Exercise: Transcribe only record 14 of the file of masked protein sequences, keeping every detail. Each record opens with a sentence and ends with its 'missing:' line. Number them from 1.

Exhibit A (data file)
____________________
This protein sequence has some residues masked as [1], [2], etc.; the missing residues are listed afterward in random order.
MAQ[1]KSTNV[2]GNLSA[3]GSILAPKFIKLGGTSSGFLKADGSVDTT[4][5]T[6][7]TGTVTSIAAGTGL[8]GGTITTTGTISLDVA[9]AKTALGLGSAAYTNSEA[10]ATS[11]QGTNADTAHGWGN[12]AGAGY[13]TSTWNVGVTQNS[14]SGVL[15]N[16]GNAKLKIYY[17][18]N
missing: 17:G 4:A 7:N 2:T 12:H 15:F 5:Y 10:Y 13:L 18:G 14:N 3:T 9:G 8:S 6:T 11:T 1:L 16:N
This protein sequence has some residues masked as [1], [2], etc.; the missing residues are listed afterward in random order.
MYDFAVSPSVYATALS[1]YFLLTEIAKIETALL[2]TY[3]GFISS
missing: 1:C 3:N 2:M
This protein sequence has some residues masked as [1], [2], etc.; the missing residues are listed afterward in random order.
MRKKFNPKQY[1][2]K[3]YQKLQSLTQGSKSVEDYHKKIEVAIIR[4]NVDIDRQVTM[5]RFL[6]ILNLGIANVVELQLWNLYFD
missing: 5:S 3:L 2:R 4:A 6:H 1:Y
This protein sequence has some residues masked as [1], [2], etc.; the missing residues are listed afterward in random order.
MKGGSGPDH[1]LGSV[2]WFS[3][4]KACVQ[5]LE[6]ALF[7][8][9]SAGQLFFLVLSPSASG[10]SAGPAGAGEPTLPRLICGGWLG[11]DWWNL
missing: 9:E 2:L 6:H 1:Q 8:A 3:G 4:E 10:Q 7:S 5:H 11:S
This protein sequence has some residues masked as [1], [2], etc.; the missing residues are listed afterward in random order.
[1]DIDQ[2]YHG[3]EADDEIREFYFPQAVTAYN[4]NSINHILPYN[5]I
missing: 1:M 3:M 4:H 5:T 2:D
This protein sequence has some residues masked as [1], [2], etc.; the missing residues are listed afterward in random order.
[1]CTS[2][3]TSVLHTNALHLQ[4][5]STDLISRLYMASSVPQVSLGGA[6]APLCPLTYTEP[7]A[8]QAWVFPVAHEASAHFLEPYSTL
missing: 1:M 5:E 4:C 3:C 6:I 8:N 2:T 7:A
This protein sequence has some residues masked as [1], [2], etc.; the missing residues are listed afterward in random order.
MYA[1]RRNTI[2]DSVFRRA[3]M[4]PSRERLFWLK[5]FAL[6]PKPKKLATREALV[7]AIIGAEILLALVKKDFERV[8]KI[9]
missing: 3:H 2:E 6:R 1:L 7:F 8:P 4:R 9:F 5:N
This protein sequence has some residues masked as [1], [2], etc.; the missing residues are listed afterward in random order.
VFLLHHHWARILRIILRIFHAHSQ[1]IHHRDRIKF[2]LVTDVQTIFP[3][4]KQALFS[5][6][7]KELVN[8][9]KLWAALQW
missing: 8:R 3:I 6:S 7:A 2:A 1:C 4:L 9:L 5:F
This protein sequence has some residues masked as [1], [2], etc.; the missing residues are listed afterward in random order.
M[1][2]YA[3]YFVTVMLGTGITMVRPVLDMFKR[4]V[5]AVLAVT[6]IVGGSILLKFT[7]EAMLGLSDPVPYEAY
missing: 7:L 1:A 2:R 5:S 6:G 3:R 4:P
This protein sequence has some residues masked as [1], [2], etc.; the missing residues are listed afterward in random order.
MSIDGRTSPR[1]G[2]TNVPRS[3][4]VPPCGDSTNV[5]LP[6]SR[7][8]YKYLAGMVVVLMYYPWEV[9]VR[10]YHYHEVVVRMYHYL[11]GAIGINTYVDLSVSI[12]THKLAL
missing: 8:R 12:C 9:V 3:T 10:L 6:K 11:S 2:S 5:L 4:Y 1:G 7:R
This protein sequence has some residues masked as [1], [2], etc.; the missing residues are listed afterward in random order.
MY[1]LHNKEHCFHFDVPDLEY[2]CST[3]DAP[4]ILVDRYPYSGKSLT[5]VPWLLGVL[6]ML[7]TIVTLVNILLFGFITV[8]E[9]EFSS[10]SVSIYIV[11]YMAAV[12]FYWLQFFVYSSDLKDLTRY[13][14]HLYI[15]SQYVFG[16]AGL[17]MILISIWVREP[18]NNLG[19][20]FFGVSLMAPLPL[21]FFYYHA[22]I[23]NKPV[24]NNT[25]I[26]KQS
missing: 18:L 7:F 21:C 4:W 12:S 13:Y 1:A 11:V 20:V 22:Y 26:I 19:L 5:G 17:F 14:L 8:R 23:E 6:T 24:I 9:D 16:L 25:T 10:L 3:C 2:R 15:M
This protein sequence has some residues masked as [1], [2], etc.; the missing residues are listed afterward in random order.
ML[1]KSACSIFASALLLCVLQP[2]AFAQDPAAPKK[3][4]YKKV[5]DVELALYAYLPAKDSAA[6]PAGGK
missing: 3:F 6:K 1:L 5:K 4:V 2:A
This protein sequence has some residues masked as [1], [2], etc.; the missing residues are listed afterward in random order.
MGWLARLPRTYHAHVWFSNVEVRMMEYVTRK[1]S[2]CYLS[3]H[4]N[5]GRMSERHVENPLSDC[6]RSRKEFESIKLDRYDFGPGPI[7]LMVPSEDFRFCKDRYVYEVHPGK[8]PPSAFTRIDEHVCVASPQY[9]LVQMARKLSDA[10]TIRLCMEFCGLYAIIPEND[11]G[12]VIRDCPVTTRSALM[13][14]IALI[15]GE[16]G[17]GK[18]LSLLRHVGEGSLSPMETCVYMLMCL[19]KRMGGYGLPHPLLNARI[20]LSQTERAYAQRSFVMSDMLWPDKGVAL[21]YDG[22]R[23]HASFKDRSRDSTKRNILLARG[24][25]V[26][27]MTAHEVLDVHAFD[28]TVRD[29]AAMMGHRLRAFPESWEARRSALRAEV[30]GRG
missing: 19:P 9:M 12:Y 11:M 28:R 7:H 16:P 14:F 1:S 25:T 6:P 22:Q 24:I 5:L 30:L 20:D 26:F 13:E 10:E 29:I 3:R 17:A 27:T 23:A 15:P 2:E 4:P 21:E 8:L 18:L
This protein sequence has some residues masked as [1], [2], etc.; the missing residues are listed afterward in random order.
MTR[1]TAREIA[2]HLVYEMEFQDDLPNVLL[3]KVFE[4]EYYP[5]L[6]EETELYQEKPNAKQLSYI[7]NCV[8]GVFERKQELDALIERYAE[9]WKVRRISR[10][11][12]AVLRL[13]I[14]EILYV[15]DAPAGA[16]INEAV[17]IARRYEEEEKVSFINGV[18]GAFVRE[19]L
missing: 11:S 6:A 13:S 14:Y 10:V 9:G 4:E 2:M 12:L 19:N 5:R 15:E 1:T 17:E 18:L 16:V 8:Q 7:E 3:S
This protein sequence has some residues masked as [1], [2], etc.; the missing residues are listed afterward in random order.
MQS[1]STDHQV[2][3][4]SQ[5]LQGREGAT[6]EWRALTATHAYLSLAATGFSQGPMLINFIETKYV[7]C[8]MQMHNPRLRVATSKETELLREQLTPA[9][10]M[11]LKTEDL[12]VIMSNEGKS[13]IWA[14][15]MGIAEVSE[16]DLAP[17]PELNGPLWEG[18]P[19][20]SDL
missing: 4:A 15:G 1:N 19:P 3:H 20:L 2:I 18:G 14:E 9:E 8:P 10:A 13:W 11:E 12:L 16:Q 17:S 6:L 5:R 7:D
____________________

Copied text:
This protein sequence has some residues masked as [1], [2], etc.; the missing residues are listed afterward in random order.
MTR[1]TAREIA[2]HLVYEMEFQDDLPNVLL[3]KVFE[4]EYYP[5]L[6]EETELYQEKPNAKQLSYI[7]NCV[8]GVFERKQELDALIERYAE[9]WKVRRISR[10][11][12]AVLRL[13]I[14]EILYV[15]DAPAGA[16]INEAV[17]IARRYEEEEKVSFINGV[18]GAFVRE[19]L
missing: 11:S 6:A 13:S 14:Y 10:V 9:G 4:E 2:M 12:L 19:N 5:R 15:E 1:T 17:E 18:L 16:V 8:Q 7:E 3:S